The bluffer's guide to the big Naas event

Understanding the lingo

Paul O'Meara

Reporter:

Paul O'Meara

Email:

paul@leinsterleader.ie

The bluffer's guide to the big Naas event

Watering the racetrack at Punchestown last weekend

 

It’s that time of year.

The Punchestown Festival is upon us this week, starting today. And like many sporting events, such as the Wimbledon Championships and the Six Nations Championship, it brings out the armchair expert in us.

The key to fitting in with those around us who know more - because they pay attention to the sport all year round - is to know the descriptive phrases and understand their meaning.

So this week, we bring you a list of National Hunt racing utterances. Better still we’ve provided a brief explanation of each - and by the end, with any luck,  you’ll sound like an old pro. 

 

“It could outrun its price”

This means the horse in this case is likely to perform better than expected. In other words it’s priced at 8/1 but will perform like one priced by the bookies at , say, 13/8. 

“He’s drifting like a barge”

This is bad news. The price of the horse has gone from 2/1 to one to 3/1 to 4/1 because there’s no confidence in the beast. 

“He must have lost a leg on the way to the start (of the race)“

A variation of the above. This time the price that the bookies have assigned keeps getting bigger, so much so that the horse might as well be running on three legs. 

“She’s a big safe bus”

Not a reference to a mode of transport. It’s a compliment flung in the direction of a horse that rarely falls or unseats a jockey at a fence. 

“It’s a steerin’ job”

All the jockey, in theory, has to do is provide minimal guidance for the horse. The animal is so sure of victory that little more is required of the rider. 

“He’s baytin’ the a… off it”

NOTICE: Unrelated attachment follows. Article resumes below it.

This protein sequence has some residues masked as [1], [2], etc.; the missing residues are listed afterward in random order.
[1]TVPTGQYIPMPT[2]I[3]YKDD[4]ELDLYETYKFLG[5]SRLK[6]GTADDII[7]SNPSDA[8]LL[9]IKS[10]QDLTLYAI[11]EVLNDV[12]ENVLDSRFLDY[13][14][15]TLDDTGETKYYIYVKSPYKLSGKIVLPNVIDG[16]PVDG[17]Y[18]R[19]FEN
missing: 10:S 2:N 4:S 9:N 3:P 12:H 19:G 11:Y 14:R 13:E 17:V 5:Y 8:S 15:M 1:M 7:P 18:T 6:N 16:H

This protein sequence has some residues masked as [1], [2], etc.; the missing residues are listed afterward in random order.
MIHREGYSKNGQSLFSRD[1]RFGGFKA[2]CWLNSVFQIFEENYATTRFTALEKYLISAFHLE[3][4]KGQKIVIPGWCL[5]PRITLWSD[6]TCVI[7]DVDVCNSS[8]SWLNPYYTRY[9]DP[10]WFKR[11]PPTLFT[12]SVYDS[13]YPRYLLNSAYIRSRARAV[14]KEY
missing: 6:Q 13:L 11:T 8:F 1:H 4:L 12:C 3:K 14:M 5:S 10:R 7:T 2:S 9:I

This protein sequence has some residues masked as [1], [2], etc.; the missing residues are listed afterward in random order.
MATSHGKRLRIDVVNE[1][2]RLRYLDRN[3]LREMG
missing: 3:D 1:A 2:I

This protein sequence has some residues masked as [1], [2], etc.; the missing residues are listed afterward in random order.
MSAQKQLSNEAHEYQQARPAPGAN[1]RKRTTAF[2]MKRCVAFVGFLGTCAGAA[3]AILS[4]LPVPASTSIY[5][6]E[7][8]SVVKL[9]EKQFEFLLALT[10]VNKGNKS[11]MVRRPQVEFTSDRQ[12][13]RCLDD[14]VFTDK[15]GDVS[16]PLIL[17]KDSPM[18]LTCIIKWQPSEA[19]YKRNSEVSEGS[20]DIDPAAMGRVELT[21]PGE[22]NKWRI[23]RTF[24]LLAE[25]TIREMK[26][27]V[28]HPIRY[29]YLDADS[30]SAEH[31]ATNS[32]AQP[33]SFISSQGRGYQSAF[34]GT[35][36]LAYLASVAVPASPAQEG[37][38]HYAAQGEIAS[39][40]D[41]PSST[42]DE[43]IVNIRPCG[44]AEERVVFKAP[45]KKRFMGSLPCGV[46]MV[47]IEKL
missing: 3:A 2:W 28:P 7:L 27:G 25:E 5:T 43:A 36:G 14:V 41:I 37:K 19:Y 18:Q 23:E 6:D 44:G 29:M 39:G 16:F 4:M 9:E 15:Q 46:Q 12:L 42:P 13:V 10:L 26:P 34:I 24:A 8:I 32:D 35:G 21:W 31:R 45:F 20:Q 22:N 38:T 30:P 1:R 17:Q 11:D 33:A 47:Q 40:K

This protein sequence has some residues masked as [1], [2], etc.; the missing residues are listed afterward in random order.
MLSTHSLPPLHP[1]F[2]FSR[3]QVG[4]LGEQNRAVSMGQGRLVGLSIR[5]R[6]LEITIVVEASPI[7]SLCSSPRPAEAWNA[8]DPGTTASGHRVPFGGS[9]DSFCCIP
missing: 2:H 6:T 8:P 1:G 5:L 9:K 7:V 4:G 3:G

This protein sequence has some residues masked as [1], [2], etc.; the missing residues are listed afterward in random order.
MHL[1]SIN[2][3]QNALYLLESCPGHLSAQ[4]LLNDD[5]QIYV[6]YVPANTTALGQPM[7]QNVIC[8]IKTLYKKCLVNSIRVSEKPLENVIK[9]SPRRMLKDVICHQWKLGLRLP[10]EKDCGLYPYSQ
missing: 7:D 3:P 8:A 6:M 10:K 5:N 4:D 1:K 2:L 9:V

The portents are not good. Best uttered if the horse is some distance from the front of the race and the jockey is applying liberal doses of the whip to the reluctant/tired/banjaxed/uninterested steed. 

“She gave him a lovely ride”

You may think this has connotations far removed from a racetrack, but that’s  just the way your mind works. It’s a compliment to a female jockey who has piloted your horse into the prizemoney. 

“It won from here to Sallins”

There’s a touch of triumphalism to this description of the horse’s winning margin; but it’s acceptable because - if you don’t know by now - winning horses are very rare things. It’s a Naasism, that is to say it’s a term often used in Naas, evening if such a margin is impossible. 

“He’s leppin’ like a stag”

Your horse is jumping fluently, striding over the obstacles with something to spare. Stags, apparently, jump consistently well. 

“He wouldn’t train ivy up a wall” or “He couldn’t train pigs to be dirty”

This time the horse trainer is in the firing line. To be used when you feel that the trainer is to blame for your choice running poorly.

 

“He wouldn’t win a donkey derby”

Use this one when you feel that the horse simply isn’t up to the tack and should try running in ass races. 

“I wouldn’t put him up on a hobby horse”

This time we’re blaming the jockey and we saying he should be confined to inanimate horse-like objects.

 

“He’s only sitting on her”

Not a reference to the kind of behaviour that might get you arrested. This means that the jockey is virtually motionless riding the horse

 

“She has plenty of horse under her”

It looks like we’re on a winner here. The horse’s motion is effortless and the jockey doesn’t feel the need to do any work to encourage the horse home.

 

“He’s pulling a train”

Not literally tethered to something pulling out of Sallins rail station; in the manner of horses which used to draw barges along the Grand Canal 200 years ago. Instead the horse looks to be under no pressure and is the likely winner.


"He’ll leave you in the poorhouse"

Generally directed towards an acquaintance whose hot tips for forthcoming races lack a little in the way of accuracy.